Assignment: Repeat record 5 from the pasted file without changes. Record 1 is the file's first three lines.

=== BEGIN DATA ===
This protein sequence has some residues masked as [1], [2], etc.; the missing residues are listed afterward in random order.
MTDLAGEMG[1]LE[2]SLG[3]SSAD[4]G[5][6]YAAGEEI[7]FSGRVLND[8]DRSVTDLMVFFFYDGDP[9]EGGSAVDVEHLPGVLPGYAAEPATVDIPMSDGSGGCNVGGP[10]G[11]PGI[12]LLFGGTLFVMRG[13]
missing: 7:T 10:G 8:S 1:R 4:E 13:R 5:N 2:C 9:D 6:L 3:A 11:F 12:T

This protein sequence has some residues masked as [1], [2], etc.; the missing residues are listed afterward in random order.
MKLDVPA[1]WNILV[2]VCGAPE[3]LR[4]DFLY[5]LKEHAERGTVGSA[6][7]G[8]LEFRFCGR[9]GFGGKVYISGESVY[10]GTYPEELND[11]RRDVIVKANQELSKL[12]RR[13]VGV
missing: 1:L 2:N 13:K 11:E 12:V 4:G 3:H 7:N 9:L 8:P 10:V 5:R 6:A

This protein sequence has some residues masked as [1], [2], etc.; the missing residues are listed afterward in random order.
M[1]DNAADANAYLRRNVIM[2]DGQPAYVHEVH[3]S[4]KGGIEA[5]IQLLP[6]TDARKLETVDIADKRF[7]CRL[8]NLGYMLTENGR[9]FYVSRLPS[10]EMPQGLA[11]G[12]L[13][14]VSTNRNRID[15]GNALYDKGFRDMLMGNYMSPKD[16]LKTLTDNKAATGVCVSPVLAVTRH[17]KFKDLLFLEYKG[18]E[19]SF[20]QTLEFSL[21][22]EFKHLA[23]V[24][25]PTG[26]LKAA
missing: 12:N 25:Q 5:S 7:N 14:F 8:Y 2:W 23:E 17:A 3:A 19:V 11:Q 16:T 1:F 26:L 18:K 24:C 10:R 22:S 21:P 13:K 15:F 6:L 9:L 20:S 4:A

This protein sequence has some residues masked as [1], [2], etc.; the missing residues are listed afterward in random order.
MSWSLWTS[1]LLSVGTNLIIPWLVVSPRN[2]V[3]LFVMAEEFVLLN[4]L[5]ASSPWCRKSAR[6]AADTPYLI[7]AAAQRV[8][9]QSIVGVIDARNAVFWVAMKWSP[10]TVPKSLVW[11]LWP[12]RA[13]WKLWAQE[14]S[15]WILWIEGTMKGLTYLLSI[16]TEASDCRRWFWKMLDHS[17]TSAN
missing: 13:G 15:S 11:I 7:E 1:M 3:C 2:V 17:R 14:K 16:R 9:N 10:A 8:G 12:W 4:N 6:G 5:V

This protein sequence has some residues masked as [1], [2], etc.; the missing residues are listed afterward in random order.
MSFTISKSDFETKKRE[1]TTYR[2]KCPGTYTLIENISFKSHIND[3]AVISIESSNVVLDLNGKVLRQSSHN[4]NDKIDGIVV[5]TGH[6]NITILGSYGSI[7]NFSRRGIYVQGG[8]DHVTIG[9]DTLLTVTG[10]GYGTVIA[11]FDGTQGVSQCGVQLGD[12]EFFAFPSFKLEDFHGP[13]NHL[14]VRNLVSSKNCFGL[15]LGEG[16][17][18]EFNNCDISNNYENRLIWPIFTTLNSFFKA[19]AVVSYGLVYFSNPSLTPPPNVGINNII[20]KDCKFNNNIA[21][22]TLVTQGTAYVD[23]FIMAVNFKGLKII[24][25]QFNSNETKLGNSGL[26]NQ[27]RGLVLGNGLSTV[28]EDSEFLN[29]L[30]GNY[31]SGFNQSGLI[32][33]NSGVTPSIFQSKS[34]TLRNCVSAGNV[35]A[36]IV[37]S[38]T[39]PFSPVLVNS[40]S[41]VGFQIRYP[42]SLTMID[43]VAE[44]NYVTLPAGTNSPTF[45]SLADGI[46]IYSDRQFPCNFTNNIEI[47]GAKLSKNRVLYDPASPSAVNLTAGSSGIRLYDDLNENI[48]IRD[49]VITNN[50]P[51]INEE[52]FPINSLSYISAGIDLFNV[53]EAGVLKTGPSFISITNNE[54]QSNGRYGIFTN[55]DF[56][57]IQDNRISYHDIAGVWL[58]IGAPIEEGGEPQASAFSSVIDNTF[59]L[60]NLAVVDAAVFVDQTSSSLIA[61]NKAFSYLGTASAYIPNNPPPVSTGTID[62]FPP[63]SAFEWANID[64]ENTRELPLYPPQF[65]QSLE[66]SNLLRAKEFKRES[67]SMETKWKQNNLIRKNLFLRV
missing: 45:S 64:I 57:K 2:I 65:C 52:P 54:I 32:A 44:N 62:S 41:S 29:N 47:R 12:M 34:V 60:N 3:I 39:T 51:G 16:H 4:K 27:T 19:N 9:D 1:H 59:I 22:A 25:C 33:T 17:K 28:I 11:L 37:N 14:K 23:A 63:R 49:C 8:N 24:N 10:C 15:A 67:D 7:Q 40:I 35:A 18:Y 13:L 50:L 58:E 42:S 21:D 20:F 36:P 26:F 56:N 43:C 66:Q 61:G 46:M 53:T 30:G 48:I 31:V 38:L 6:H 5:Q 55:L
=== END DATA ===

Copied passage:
This protein sequence has some residues masked as [1], [2], etc.; the missing residues are listed afterward in random order.
MSFTISKSDFETKKRE[1]TTYR[2]KCPGTYTLIENISFKSHIND[3]AVISIESSNVVLDLNGKVLRQSSHN[4]NDKIDGIVV[5]TGH[6]NITILGSYGSI[7]NFSRRGIYVQGG[8]DHVTIG[9]DTLLTVTG[10]GYGTVIA[11]FDGTQGVSQCGVQLGD[12]EFFAFPSFKLEDFHGP[13]NHL[14]VRNLVSSKNCFGL[15]LGEG[16][17][18]EFNNCDISNNYENRLIWPIFTTLNSFFKA[19]AVVSYGLVYFSNPSLTPPPNVGINNII[20]KDCKFNNNIA[21][22]TLVTQGTAYVD[23]FIMAVNFKGLKII[24][25]QFNSNETKLGNSGL[26]NQ[27]RGLVLGNGLSTV[28]EDSEFLN[29]L[30]GNY[31]SGFNQSGLI[32][33]NSGVTPSIFQSKS[34]TLRNCVSAGNV[35]A[36]IV[37]S[38]T[39]PFSPVLVNS[40]S[41]VGFQIRYP[42]SLTMID[43]VAE[44]NYVTLPAGTNSPTF[45]SLADGI[46]IYSDRQFPCNFTNNIEI[47]GAKLSKNRVLYDPASPSAVNLTAGSSGIRLYDDLNENI[48]IRD[49]VITNN[50]P[51]INEE[52]FPINSLSYISAGIDLFNV[53]EAGVLKTGPSFISITNNE[54]QSNGRYGIFTN[55]DF[56][57]IQDNRISYHDIAGVWL[58]IGAPIEEGGEPQASAFSSVIDNTF[59]L[60]NLAVVDAAVFVDQTSSSLIA[61]NKAFSYLGTASAYIPNNPPPVSTGTID[62]FPP[63]SAFEWANID[64]ENTRELPLYPPQF[65]QSLE[66]SNLLRAKEFKRES[67]SMETKWKQNNLIRKNLFLRV
missing: 45:S 64:I 57:K 2:I 65:C 52:P 54:I 32:A 44:N 62:S 41:S 29:N 47:R 12:M 34:V 60:N 3:I 39:T 51:G 16:H 4:K 27:T 19:N 9:D 1:H 59:I 22:A 25:C 33:T 17:K 28:I 11:L 37:N 14:K 23:A 63:R 49:C 8:N 24:N 10:C 15:A 67:D 7:Q 40:I 35:A 18:Y 13:L 50:L 58:E 42:S 21:D 20:F 36:P 26:F 56:N 43:C 66:Q 61:G 46:M 53:T 30:G 48:I 31:V 38:L 6:H 5:Q 55:L